New shorts design aims to curb teenage girls dropping out of sport

New Shorts Design Aims To Curb Teenage Girls Dropping Out Of Sport New Shorts Design Aims To Curb Teenage Girls Dropping Out Of Sport
Physical therapist Margaret Walsh has teamed up with Louth-based sportswear company Ferdia in designing the new range,
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Louise Walsh

An Irish fitness company and a physical therapist have undertaken to curb the amount of teenage girls who stop playing sports, by making non-white shorts designed to fit curves.

Physical therapist Margaret Walsh, who has long heralded the need for a specifically designed shorts and other functional sportswear for females, has teamed up with Louth-based sportswear company Ferdia in designing the new range.

The new shorts aim to adapt to fit teenage bodies as well as take the embarrassment away from young girls who often shy away from sports because they are afraid to play in ill-fitting shorts, especially white, while on a period.


The mum-of-two is also pushing for more education and training for females in sport, especially for girls who hit puberty.

"When girls hit puberty, their hips will naturally widen and their waist gets narrow", she told the 11-1 show on LMFM Radio.


"Many sports shorts are typically made with a tight waistband which will ride up to a girl's waist when she runs or moves.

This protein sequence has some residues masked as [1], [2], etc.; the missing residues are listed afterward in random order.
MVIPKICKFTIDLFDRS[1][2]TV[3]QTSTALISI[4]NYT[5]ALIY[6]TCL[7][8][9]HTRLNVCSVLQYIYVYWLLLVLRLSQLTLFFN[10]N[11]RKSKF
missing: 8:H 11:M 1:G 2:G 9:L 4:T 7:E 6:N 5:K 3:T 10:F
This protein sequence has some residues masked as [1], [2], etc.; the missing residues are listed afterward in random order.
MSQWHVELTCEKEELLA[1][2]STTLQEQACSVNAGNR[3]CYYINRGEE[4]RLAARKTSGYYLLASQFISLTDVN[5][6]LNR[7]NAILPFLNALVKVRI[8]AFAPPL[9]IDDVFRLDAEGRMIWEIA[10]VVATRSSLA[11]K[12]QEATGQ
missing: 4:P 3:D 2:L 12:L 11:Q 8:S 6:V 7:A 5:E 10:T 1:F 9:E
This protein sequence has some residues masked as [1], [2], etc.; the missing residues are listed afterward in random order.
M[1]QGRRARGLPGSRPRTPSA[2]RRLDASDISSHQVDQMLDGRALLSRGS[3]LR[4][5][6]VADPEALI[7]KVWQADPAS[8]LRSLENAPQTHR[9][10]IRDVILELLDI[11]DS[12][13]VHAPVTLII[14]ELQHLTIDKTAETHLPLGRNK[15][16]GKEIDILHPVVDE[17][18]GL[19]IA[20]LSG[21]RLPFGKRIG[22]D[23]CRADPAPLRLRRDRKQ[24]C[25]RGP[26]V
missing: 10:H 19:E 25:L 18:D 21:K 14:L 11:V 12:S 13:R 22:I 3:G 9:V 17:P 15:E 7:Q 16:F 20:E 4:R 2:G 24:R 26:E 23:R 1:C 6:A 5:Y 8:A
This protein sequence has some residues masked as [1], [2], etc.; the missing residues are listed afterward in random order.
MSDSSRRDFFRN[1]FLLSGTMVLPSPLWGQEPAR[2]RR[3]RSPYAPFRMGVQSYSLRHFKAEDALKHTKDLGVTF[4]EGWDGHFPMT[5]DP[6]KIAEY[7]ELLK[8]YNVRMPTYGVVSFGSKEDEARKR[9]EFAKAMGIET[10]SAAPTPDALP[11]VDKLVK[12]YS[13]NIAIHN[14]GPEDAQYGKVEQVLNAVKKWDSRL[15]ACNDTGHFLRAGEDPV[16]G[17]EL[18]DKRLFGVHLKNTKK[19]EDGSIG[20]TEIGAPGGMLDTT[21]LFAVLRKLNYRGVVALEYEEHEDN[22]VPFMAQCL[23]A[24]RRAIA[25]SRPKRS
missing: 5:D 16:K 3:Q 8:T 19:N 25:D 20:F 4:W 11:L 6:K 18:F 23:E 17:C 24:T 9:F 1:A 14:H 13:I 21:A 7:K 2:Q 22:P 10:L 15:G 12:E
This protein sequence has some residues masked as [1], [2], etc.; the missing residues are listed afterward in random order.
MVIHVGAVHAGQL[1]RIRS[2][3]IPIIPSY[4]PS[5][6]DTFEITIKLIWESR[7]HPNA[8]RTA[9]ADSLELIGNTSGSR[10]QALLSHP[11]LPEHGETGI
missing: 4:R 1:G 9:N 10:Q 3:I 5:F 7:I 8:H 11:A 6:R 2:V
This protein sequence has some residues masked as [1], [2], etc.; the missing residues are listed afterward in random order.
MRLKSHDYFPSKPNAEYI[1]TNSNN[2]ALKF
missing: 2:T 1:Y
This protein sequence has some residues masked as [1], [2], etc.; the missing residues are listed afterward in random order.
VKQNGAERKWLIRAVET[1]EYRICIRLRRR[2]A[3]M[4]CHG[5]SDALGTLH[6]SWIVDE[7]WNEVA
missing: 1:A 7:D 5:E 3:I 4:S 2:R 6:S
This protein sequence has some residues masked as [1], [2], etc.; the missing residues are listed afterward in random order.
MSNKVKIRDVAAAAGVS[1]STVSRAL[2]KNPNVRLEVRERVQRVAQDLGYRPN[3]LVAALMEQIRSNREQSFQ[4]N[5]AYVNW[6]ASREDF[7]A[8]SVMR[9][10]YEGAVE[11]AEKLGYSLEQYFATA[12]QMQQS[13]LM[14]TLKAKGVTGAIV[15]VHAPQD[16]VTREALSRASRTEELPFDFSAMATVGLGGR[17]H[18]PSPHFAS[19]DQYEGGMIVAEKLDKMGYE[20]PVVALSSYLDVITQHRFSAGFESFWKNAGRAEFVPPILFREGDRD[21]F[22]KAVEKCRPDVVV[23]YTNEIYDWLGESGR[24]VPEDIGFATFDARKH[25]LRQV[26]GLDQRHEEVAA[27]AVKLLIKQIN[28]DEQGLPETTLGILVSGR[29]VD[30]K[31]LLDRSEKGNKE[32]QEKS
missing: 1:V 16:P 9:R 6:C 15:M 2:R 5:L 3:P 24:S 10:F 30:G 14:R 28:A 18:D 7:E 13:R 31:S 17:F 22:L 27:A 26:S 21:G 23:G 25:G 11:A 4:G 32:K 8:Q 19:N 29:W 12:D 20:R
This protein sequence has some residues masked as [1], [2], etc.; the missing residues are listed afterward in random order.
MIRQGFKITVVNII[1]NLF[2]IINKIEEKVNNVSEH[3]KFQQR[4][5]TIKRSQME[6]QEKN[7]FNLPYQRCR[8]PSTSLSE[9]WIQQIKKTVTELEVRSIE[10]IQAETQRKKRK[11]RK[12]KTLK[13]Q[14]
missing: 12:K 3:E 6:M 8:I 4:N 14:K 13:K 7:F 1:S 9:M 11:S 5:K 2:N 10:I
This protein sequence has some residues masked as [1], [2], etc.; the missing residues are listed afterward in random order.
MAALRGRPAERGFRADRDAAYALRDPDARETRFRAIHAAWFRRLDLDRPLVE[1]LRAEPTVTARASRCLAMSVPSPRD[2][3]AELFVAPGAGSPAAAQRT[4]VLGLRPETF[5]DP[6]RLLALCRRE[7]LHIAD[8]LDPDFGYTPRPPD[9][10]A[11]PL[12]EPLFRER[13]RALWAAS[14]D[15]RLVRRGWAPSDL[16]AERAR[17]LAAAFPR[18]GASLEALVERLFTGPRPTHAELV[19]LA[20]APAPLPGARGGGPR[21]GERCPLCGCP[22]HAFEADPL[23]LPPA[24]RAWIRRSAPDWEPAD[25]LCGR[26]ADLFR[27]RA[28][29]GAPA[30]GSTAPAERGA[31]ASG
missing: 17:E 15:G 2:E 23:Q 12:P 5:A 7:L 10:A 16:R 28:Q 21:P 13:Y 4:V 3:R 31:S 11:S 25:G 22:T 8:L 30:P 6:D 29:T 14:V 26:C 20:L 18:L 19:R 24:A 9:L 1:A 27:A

"You'll notice at a game that when a girl runs for a ball for example, some will pull their shorts out of their backsides before they move. This then can affect their performance because of this “small” yet unnecessary distraction.

"Sports kits are meant to serve its function.

"A 13-year-old girl on her period probably can’t use a tampon at this age, so she is using a pad - and now wearing not only shorts that are jammed up her backside but can be also white.

Young women, especially teenagers tend to skip sports on a period

"This will lead to embarrassment and worry for the young girl, or actually a woman of any age to be honest in the same situation. So young women, especially teenagers tend to skip sports on a period."

Margaret Walsh's clip on TikTok about the issue has garnered almost 400,000 viewers, and many messages of support.

"Women have said that they thought they were too fat because the shorts were rising up their backside or that their body shape just didn't suit the shorts. Others thought that girls chose to
wear shorts that high and tight.


"Other statistics show that close to 76 per cent of girls have dropped out of various types of sport because they were embarrassed about their boobs jiggling about and being uncomfortable and I say just strap them down. It’s that simple and would give support both physically and emotionally.

"I'm delighted to say that because of my ranting, I have been approached by Ferdia in Ardee who are working with me to design a correct fitting short, to fit a female's body through the whole
lifespan because the female body changes all the time.

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"This may be the beginning of a range of more functional wear for women from shorts to bras.

"Hopefully the range, which can be adapted for all sport, will help to stop the high statistics that say one in two drop out of sport after they hit puberty.

"In Ireland at the moment only between 5 - 7 per cent of girls aged 14-15 are reaching their physical activity requirements. There can be many factors, but perhaps supporting them through a pair of proper shorts can have a huge impact , which can affect their physical and mental health for a lifetime."

Ferdia said they are delighted to be working with Walsh on the project.

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